Hewlett-Packard PR would really, really like to talk to reporters about its VMworld news next week. But I’m guessing there aren’t many takers given recent HP bombshells.
Last week, CEO Leo Apotheker told the world that HP was killing the new, heavily-hyped TouchPads, might sell off/spin off its huge PC division, and was exploring options for WebOS.
Oh, and it would buy little-known Autonomy for $10.3 billion.
One HP partner reached on Friday needed to be talked off the ledge.
“They’ve gutted this company,” he yelled into the phone. This VAR, and doubtless many others, are doubly hurt because they followed HP leadership’s advice to go “all in” with HP and expanded the HP products and services they offered. Now a good portion of those products look to be gone as Apotheker pursues his enterprise software, service and cloud vision.
This VAR – and others– spent Thursday night and Friday fielding calls from business customers wanting to know if and how they should adjust their purchase plans.
Emails and phone calls from HP execs to channel partners, saying the company did not announce a shutdown of the PC business are not helping.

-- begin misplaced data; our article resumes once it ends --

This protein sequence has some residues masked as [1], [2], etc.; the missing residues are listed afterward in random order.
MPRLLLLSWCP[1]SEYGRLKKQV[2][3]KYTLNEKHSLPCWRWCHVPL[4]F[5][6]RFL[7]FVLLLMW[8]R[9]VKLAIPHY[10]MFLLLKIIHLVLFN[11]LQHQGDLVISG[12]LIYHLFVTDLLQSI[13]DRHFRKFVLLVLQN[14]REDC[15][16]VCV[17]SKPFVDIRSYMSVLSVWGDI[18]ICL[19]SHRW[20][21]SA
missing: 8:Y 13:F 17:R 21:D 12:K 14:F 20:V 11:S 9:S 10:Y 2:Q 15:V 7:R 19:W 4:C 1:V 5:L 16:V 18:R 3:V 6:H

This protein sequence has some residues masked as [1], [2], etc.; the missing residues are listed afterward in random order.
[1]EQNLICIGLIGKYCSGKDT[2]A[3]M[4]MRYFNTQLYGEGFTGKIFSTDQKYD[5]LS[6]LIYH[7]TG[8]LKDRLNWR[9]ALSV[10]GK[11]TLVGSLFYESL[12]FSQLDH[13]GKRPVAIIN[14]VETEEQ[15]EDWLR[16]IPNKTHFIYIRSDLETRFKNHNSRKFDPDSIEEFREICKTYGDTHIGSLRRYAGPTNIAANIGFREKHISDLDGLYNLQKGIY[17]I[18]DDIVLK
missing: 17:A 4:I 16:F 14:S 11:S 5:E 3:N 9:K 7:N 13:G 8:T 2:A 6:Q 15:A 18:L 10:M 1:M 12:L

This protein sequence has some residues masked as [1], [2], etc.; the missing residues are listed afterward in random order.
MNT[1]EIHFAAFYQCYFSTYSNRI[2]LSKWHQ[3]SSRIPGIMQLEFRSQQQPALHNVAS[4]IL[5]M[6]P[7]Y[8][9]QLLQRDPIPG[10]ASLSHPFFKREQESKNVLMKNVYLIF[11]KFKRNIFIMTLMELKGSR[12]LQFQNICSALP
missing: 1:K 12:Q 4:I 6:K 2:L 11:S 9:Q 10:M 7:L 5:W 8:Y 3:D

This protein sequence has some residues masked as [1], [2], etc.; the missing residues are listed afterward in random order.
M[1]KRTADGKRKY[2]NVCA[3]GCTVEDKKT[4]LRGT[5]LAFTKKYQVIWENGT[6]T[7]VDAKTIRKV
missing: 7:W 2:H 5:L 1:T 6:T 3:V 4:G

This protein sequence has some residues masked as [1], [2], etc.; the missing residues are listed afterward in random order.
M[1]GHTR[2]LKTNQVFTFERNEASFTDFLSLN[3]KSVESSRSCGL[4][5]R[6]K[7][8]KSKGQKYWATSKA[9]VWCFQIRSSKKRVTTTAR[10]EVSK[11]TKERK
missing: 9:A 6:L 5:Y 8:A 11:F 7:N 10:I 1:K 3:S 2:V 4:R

Email from Stephen DiFranco speaking on behalf of himself, Todd Bradley and the rest of HP leadership, stated that “HP remains committed — now more than ever — to the health and growth of its PC business” fell on bemused ears.
Said another partner: “Really?” It was less than two weeks ago that DiFranco told partners that TouchPad is “one of our most exciting and taked about products” and that “despite the very short runway, we are pleased with customer response.”
It appears partners are not buying the half-hearted retreat from what Apotheker cleary stated Thursday night.
The prevailing opinion is that HP is wildly overpaying for Autonomy. And by mentioning a possible sell off/spin off of the $40 billion Personal Systems Group (PSG) it devalued that venerable franchise.
HP stock accordingly took a dive Friday, losing 20% ($12.3 billion) of its value, and sparked near-immediate talk that Oracle (who else?) might swoop in and buy HP on the cheap. I’m guessing that transaction, if it happens, will be dubbed Hurd’s Revenge.
So far on Monday, HPQ shares are up slightly to $24.52, but that doesn’t come close to recouping the damage.
CEO Leo Apotheker and CFO Cathie Lesjack have had an interesting few days trying to shore up investor confidence.
Channel sources said they’ve had background conversations in which HP execs have told them not to sweat any PSG sell off, that it will not likely happen. But that’s not soothing many feathers.
There is a dangerous perception among partners that HP leadership is consumed with competing with and beating not just IBM (services and cloud computing are Apotheker’s mantra) but Oracle. there is real fear that many of his actions are motivated more by beating Oracle than doing what’s right. Apotheker was former CEO of SAP, archrival to Oracle in enterprise applications.
This report was updated Monday afternoon with more partner reaction and details about Stephen DiFranco’s partner outreach.